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Discussion Starter · #1 ·
Back in March, when it was about 35 degrees out, i was making about 310 peak hp and 245 peak torque.
Now, when it's about 90 degrees out, I'm making about 260 peak hp, and 210 peak torque.
In the morning when it's about 70 out, I make about 275 peak hp, and about 220 torque.
I have a diablo tune.
Should I be losing this much power?
 

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If you have a CAI thats whats doing it. Its probably sucking in hot air from the engine bay making you lose power. If thats the case, put the stock airbox back in with the stock piping and you will probably get your power back.

From what Im reading, only the Legmaker, and a couple CAIs that get air from the inner fender, or from the lower airdam actually gets cold air and works with the system properly.
 

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The other affect on HP/TQ is air density (temp, pressure, humidity). The atmospheric pressure, temperature and humidity all affect the density of the air. On a hot day or on a moist day the air is less dense. A reduction in air density reduces the amount of oxygen available for combustion and therefore reduces the engine horsepower and torque.
For example, at 85 deg F, 25.09 in-hg absolute pressure, 58 deg F dew point, the engine only produces about 81.1% of the rated horsepower.

You can use the calculator at the following website to calculate Relative HP based on the air density conditions. If you have the engine's intake air temp (IAT) use that in the calculations. Otherwise, just use the atmospheric air temperature.

https://wahiduddin.net/calc/calc_hp_abs_dp.htm
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Discussion Starter · #4 ·
The other affect on HP/TQ is air density (temp, pressure, humidity). The atmospheric pressure, temperature and humidity all affect the density of the air. On a hot day or on a moist day the air is less dense. A reduction in air density reduces the amount of oxygen available for combustion and therefore reduces the engine horsepower and torque.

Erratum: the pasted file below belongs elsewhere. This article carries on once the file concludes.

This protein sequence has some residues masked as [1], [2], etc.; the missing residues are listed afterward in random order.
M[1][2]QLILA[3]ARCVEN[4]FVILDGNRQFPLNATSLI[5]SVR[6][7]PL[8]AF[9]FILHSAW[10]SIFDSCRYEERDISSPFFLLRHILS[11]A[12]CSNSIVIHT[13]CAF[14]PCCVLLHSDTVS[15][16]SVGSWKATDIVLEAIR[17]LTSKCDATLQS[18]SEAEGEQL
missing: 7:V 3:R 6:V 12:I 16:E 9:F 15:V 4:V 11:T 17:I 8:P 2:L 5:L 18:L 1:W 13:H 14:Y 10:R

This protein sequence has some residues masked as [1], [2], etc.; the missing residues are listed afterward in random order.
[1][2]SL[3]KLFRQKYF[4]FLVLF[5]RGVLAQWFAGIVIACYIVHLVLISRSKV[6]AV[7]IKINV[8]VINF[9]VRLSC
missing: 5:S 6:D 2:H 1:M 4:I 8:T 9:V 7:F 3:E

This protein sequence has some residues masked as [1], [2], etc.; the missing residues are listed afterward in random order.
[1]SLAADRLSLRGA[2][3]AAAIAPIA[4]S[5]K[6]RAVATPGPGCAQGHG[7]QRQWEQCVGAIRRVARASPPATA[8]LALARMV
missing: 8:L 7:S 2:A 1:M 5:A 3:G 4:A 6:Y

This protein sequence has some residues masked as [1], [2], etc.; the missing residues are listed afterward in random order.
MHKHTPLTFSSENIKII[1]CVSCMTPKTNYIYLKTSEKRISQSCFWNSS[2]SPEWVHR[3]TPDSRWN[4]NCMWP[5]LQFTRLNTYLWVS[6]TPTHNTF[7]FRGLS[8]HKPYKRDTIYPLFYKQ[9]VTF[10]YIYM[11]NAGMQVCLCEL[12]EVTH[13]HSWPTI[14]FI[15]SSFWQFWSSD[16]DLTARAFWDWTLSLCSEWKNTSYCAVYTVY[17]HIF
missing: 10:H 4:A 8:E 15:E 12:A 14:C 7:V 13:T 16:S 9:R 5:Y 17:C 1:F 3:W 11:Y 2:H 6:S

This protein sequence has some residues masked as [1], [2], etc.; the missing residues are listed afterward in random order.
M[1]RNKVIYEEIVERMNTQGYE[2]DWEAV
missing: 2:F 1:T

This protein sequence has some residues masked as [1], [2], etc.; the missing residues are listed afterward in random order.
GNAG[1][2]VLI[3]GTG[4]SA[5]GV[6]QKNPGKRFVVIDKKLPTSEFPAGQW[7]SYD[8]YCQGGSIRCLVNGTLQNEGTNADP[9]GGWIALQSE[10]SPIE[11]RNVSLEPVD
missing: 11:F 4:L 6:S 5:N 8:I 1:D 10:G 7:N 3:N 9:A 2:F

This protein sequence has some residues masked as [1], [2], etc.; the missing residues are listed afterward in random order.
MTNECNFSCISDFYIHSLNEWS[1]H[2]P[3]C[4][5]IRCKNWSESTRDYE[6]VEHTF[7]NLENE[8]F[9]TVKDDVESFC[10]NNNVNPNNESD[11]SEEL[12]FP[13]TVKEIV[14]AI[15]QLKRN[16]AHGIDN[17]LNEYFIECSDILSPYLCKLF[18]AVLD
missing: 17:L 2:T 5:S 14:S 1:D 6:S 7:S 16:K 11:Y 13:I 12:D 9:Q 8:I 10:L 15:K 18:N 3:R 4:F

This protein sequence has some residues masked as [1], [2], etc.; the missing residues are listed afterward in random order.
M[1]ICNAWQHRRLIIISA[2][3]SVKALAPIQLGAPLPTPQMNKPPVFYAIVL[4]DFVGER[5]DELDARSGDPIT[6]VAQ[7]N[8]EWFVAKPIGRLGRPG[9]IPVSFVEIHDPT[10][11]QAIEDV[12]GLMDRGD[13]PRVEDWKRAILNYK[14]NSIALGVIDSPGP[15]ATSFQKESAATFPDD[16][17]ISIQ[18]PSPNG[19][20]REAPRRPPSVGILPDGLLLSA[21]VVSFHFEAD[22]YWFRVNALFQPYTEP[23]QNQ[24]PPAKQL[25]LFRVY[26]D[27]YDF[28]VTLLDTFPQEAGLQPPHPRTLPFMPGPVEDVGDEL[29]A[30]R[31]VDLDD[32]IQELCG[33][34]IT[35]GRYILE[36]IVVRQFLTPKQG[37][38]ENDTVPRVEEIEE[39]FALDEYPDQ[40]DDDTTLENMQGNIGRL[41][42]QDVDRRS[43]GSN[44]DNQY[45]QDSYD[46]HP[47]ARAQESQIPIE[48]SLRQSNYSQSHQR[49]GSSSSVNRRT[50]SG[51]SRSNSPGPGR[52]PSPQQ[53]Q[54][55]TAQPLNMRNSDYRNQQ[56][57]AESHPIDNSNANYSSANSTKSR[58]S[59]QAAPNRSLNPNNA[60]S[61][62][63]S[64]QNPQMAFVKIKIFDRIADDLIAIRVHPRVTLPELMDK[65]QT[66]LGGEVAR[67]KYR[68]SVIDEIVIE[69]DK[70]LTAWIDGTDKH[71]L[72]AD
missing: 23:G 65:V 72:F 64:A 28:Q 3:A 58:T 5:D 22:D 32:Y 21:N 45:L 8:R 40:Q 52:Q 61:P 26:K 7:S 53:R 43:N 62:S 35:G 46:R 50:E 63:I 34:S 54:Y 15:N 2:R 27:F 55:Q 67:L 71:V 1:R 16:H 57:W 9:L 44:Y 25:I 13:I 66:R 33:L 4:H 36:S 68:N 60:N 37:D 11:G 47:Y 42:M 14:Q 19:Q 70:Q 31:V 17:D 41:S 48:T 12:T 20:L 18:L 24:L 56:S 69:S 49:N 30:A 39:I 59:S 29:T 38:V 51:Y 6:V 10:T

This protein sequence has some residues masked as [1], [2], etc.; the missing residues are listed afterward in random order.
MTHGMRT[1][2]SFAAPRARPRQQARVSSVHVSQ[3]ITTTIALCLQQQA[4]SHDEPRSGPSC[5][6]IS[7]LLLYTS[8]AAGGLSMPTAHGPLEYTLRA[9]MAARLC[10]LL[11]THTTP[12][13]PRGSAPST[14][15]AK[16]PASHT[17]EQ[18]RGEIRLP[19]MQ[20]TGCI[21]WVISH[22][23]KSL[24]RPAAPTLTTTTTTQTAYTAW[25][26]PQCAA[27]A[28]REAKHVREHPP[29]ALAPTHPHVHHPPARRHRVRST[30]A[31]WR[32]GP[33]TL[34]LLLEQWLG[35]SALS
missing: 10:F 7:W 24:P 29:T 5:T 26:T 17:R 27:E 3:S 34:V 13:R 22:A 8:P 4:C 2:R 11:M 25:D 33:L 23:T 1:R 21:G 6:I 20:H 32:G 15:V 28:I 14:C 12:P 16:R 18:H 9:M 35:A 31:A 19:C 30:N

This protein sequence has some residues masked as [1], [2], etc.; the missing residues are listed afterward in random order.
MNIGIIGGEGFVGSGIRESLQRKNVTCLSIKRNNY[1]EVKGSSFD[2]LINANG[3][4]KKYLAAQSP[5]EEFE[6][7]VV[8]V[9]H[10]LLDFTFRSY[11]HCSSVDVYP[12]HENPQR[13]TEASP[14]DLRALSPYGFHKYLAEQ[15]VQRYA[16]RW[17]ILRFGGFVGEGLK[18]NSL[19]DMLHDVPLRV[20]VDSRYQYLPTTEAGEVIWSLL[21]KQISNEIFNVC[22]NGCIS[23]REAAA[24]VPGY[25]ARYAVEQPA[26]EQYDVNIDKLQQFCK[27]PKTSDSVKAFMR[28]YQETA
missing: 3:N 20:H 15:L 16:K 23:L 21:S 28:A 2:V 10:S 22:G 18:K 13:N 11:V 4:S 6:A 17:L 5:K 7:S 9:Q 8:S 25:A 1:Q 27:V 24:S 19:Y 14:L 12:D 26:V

For example, at 85 deg F, 25.09 in-hg absolute pressure, 58 deg F dew point, the engine only produces about 81.1% of the rated horsepower.

You can use the calculator at the following website to calculate Relative HP based on the air density conditions. If you have the engine's intake air temp (IAT) use that in the calculations. Otherwise, just use the atmospheric air temperature.

https://wahiduddin.net/calc/calc_hp_abs_dp.htm
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Thanks for the link, but it says I shouldn’t have that big of a difference. I don’t have a CAI btw.
 

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I agree with Harry and djalbin above. I have a stock intake and lose about a half a second on my 0 to 60 times during the summer months. I estimate 10 horsepower or more is lost for every 10 degrees hotter. My record is 4.9 in 35 degrees. No way I can do that right now in the 90's outside. :/
 
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